February 22, 2020
 
Framingham Youth Group Head Quits in Wake of Racist Texts

Jason Smith
November 22, 2019 — The president of Framingham Youth Football and Cheerleading, a Framingham-based nonprofit that conducts organized football and educational programs for children up to age 14, resigned on Wednesday, two weeks after racist text messages were reportedly exchanged between three coaches, since fired, became public.

Jason Smith, a long-time Framingham selectman until the town became a city two years ago, reportedly stepped down temporarily from the volunteer position at Framingham Youth Football and Cheerleading (FYFC) on Nov. 7, according to a report in the Patch, but a number of officials, including the president of the South Middlesex NAACP, demanded that he leave permanently.

The FYFC executive board terminated three coaches and removed two individuals from the board, according to a report today in the Framingham Source. The fired coaches were replaced by other FYFC coaches.

"In an email to families, President Jason Smith wrote he first saw a portion of the text exchange on Oct. 26, 2018, a day after fifth-grade assistant coach Robert Assarian resigned," according to a report in the MetroWest Daily News. "When Smith requested to meet with him to discuss his resignation, Assarian sent him a screenshot of an “inappropriate text exchange between Assarian and some other coaches with the words ”—ghetto’ and ”—shoot MPR’s’ [Mandatory Play Rules]."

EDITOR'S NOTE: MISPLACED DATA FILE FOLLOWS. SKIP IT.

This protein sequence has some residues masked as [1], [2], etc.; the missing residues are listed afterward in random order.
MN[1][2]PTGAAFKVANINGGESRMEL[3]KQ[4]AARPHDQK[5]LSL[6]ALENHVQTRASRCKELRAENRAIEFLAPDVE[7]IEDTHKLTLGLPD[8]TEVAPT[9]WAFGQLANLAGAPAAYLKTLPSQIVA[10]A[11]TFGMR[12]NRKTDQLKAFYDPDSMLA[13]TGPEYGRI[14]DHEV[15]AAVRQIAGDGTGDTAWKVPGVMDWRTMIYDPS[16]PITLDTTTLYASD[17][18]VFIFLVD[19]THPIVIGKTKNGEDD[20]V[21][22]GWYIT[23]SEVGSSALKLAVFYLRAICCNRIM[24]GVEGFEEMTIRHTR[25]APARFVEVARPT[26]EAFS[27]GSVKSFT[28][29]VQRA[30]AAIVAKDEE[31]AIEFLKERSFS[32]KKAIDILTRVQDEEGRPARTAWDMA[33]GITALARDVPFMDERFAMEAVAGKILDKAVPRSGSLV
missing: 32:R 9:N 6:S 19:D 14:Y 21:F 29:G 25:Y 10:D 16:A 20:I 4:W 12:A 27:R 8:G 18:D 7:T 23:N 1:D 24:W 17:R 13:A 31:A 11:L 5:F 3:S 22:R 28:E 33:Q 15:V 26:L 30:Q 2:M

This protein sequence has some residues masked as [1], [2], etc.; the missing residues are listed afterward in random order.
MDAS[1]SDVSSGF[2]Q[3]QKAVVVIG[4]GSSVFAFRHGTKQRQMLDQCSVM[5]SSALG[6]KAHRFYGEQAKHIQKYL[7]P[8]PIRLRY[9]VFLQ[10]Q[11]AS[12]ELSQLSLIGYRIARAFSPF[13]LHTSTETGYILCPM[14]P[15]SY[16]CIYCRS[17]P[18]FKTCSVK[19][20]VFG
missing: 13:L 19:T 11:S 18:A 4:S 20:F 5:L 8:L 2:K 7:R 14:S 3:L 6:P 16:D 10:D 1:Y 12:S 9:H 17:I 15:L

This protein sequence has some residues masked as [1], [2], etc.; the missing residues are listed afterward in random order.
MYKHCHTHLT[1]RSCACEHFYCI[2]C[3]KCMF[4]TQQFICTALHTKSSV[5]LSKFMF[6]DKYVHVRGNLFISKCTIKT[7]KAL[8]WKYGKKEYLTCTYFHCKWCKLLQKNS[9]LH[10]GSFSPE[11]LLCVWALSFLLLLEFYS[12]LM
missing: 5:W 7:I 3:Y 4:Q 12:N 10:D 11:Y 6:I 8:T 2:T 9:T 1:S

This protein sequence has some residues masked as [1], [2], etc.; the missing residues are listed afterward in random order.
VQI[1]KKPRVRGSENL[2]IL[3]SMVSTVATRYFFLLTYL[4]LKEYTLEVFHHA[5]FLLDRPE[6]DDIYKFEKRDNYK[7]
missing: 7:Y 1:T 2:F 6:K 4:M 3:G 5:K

"The racist texts, which included use of the N-word, surfaced on Nov. 6. Smith fired three coaches who exchanged them that same day after the messages were leaked to local media," the Patch reported.

On Nov. 7, the FYFC board of directors in a letter to the FYFC community, wrote, "In the last 48 hours, we were made aware of reprehensible and racially charged text messages between some of our coaches that violate this mission and our principles as an organization.

"We immediately launched a thorough investigation, and, upon confirming the validity of these messages, terminated the coaches connected to this matter and severed their ties to our league."

An investigator hired by the FYFC board following initial reports of the texts recommended that the organization "institute new protocols to prevent similar events in the future,” the Framingham Source reported, which will include additional training and/or education of coaches and board members in a variety of areas.

The incident reportedly caused many Framingham residents to take action. According to the Patch, the Black Student Union at Framingham High School organized an effort to educate the community about how the harm of racism and use of the "N-word". In addition, a group called Framingham Stands United Against Hate reportedly formed.

“The events of the past few weeks have been difficult for everyone. We will do better going forward,” the FYFC board wrote in a letter issued today, the Framingham Source reported.

FYFC reported $96,882 in revenue and $95,758 in expenses for the year ending Feb. 28, 2019, according to its most recently available federal tax filing.

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